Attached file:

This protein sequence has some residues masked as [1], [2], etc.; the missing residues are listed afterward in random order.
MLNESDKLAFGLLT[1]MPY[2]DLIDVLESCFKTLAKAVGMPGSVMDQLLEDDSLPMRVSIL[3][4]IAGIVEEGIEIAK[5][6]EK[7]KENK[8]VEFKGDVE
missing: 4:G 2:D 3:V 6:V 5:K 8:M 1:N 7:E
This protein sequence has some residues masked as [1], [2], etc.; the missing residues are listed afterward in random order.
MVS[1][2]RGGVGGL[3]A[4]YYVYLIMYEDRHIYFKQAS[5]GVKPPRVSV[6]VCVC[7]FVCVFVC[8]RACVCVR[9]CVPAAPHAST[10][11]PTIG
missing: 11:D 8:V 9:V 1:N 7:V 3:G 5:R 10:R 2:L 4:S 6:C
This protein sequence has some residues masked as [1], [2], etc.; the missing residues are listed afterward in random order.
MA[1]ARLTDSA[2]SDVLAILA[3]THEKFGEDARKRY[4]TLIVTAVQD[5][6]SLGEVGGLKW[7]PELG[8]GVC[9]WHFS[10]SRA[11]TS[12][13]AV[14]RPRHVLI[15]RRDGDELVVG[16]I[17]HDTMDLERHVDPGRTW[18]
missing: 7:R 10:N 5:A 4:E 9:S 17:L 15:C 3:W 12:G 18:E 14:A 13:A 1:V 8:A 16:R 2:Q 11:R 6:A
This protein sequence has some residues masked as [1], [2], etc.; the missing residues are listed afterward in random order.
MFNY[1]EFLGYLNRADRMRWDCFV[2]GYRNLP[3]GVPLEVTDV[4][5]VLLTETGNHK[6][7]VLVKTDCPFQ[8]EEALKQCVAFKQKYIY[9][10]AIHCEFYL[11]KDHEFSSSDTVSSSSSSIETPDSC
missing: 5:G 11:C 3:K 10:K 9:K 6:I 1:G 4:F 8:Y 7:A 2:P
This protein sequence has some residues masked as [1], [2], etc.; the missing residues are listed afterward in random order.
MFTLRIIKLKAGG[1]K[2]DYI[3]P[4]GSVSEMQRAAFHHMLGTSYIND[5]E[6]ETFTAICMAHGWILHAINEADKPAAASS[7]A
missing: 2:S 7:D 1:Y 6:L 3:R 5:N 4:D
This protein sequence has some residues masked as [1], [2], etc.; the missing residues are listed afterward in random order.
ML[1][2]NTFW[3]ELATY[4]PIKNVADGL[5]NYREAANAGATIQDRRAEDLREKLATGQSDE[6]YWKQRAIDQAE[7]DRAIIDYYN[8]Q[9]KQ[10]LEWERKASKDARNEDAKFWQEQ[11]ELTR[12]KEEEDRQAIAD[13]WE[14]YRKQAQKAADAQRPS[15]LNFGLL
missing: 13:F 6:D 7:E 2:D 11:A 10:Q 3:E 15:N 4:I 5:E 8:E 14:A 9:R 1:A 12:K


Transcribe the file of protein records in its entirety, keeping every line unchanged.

This protein sequence has some residues masked as [1], [2], etc.; the missing residues are listed afterward in random order.
MLNESDKLAFGLLT[1]MPY[2]DLIDVLESCFKTLAKAVGMPGSVMDQLLEDDSLPMRVSIL[3][4]IAGIVEEGIEIAK[5][6]EK[7]KENK[8]VEFKGDVE
missing: 4:G 2:D 3:V 6:V 5:K 8:M 1:N 7:E
This protein sequence has some residues masked as [1], [2], etc.; the missing residues are listed afterward in random order.
MVS[1][2]RGGVGGL[3]A[4]YYVYLIMYEDRHIYFKQAS[5]GVKPPRVSV[6]VCVC[7]FVCVFVC[8]RACVCVR[9]CVPAAPHAST[10][11]PTIG
missing: 11:D 8:V 9:V 1:N 7:V 3:G 5:R 10:R 2:L 4:S 6:C
This protein sequence has some residues masked as [1], [2], etc.; the missing residues are listed afterward in random order.
MA[1]ARLTDSA[2]SDVLAILA[3]THEKFGEDARKRY[4]TLIVTAVQD[5][6]SLGEVGGLKW[7]PELG[8]GVC[9]WHFS[10]SRA[11]TS[12][13]AV[14]RPRHVLI[15]RRDGDELVVG[16]I[17]HDTMDLERHVDPGRTW[18]
missing: 7:R 10:N 5:A 4:E 9:S 17:L 15:C 3:W 12:G 18:E 14:A 13:A 1:V 8:A 16:R 2:Q 11:R 6:A
This protein sequence has some residues masked as [1], [2], etc.; the missing residues are listed afterward in random order.
MFNY[1]EFLGYLNRADRMRWDCFV[2]GYRNLP[3]GVPLEVTDV[4][5]VLLTETGNHK[6][7]VLVKTDCPFQ[8]EEALKQCVAFKQKYIY[9][10]AIHCEFYL[11]KDHEFSSSDTVSSSSSSIETPDSC
missing: 5:G 11:C 3:K 10:K 9:K 6:I 1:G 4:F 8:Y 7:A 2:P
This protein sequence has some residues masked as [1], [2], etc.; the missing residues are listed afterward in random order.
MFTLRIIKLKAGG[1]K[2]DYI[3]P[4]GSVSEMQRAAFHHMLGTSYIND[5]E[6]ETFTAICMAHGWILHAINEADKPAAASS[7]A
missing: 2:S 7:D 1:Y 6:L 3:R 5:N 4:D
This protein sequence has some residues masked as [1], [2], etc.; the missing residues are listed afterward in random order.
ML[1][2]NTFW[3]ELATY[4]PIKNVADGL[5]NYREAANAGATIQDRRAEDLREKLATGQSDE[6]YWKQRAIDQAE[7]DRAIIDYYN[8]Q[9]KQ[10]LEWERKASKDARNEDAKFWQEQ[11]ELTR[12]KEEEDRQAIAD[13]WE[14]YRKQAQKAADAQRPS[15]LNFGLL
missing: 13:F 6:D 7:E 2:D 11:A 10:Q 3:E 15:N 4:I 5:E 8:E 14:A 9:R 1:A 12:K